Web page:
Friday, December 7, 2012

Day of Infamy

Today marks the 71st anniversary of the attack on Pearl Harbor.  Most of us know what happened after — it was in all the papers — but there was also a  story that never got published.  Maybe it was because of the graphic content, or perhaps because it was written by a woman, Elizabeth P. McIntosh.

On Dec. 7, 1941, when Japanese planes attacked Pearl Harbor, I was working as a reporter for the Hono­lulu Star-Bulletin. After a week of war, I wrote a story directed at Hawaii’s women; I thought it would be useful for them to know what I had seen. It might help prepare them for what lay ahead. But my editors thought the graphic content would be too upsetting for readers and decided not to run my article. It appears here for the first time.

For seven ghastly, confused days, we have been at war. To the women of Hawaii, it has meant a total disruption of home life, a sudden acclimation to blackout nights, terrifying rumors, fear of the unknown as planes drone overhead and lorries shriek through the streets.

The seven days may stretch to seven years, and the women of Hawaii will have to accept a new routine of living. It is time, now, after the initial confusion and terror have subsided, to sum up the events of the past week, to make plans for the future.

It would be well, perhaps, to review the events of the past seven days and not minimize the horror, to better prepare for what may come again.

I have a story to tell, as a reporter, that I think the women of Hawaii should hear. I tell it because I think it may help other women in the struggle, so they will not take the past events lightly.

I reported for work immediately on Sunday morning when the first news — Oahu is being attacked — crackled over the radio, sandwiched in a church program.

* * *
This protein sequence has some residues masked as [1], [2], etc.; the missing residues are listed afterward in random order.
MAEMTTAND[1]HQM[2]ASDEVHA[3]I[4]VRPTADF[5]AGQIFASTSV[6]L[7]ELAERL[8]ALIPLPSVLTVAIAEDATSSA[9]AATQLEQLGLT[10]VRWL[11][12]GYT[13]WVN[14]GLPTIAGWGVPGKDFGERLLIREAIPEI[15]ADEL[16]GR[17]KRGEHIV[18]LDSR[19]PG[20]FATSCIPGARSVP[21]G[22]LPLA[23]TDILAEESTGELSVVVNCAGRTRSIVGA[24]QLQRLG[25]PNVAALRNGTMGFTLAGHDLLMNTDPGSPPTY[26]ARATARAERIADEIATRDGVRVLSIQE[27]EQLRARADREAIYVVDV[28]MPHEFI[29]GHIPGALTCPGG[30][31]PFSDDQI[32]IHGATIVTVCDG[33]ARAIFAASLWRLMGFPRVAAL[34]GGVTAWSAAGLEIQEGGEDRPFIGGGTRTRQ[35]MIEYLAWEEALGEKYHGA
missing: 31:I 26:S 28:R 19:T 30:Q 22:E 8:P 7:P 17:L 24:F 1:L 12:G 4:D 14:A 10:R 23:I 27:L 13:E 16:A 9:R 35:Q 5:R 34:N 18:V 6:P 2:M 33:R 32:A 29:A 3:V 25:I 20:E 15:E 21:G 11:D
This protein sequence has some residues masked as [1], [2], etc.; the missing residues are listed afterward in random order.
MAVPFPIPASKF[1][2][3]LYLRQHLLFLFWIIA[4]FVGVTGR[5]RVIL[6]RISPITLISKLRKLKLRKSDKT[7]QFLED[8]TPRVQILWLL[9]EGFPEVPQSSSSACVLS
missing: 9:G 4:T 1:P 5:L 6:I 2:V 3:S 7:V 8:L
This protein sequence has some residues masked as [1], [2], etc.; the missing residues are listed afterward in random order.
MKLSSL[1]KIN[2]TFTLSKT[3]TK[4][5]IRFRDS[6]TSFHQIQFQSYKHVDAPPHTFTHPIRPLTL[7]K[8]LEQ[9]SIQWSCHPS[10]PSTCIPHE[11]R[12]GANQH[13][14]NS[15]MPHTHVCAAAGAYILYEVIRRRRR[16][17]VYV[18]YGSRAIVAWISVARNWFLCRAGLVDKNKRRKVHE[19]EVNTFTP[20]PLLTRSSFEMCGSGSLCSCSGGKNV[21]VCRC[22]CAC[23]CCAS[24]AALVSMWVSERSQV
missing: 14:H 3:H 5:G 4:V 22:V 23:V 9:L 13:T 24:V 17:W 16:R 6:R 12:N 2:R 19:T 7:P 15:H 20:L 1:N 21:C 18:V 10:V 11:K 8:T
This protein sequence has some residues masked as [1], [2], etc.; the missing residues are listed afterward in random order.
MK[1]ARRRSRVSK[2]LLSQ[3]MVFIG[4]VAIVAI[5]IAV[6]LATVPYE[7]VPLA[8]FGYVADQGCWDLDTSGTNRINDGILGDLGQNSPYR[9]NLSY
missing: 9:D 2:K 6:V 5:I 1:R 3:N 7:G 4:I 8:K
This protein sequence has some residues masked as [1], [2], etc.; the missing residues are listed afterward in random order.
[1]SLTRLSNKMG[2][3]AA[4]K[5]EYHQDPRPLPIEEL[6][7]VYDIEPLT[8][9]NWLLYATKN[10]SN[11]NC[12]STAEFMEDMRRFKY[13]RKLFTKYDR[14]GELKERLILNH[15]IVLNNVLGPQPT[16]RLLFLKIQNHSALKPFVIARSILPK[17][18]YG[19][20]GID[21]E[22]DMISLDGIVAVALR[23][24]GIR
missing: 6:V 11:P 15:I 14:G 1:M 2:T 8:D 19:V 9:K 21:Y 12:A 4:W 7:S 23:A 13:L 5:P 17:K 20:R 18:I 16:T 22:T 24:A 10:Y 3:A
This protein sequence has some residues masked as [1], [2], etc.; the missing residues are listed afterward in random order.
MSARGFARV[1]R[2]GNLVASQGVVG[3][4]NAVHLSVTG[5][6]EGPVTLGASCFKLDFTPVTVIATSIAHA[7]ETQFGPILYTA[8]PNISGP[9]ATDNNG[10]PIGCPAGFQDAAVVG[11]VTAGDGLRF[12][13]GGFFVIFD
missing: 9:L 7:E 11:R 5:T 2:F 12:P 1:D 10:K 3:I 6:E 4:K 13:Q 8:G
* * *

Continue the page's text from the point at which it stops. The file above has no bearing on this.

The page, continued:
Like the rest of Hawaii, I refused to believe it. All along the sunny road to town were people just coming out of church, dogs lazy in the driveways, mynas in noisy convention.

Then, from the neighborhood called Punchbowl, I saw a formation of black planes diving straight into the ocean off Pearl Harbor. The blue sky was punctured with anti-aircraft smoke puffs. Suddenly, there was a sharp whistling sound, almost over my shoulder, and below, down on School Street. I saw a rooftop fly into the air like a pasteboard movie set.

For the first time, I felt that numb terror that all of London has known for months. It is the terror of not being able to do anything but fall on your stomach and hope the bomb won’t land on you. It’s the helplessness and terror of sudden visions of a ripping sensation in your back, shrapnel coursing through your chest, total blackness, maybe death.

The vision of death became reality when I was assigned to cover the emergency room of the hospital.

It may have been that no one wanted to hear about the awful toll of war on the innocent when you’re gung-ho to go kill the yellow horde.

I’m very glad Ms. McIntosh finally got to publish her story.  It adds dimension to the memory.

3 barks and woofs on “Day of Infamy

  1. I remember my grandparents and parents talking about this awful day. Rest in peace all of you brave souls who were in Hawaii that terrible day.

  2. Dad never talked much about the war – not in that sort of detail. He was on his way to Annapolis (metaphorically) when Pearl Harbor happened, and Mum was already at university.

    Dad’s first ship was at Pearl, but survived, and was a veteran long before he was: he joined her in ’44.

    Interesting that you bring up this report: in today’s BBC news there’s an article about a new interactive map of the Blitz bomb strikes.

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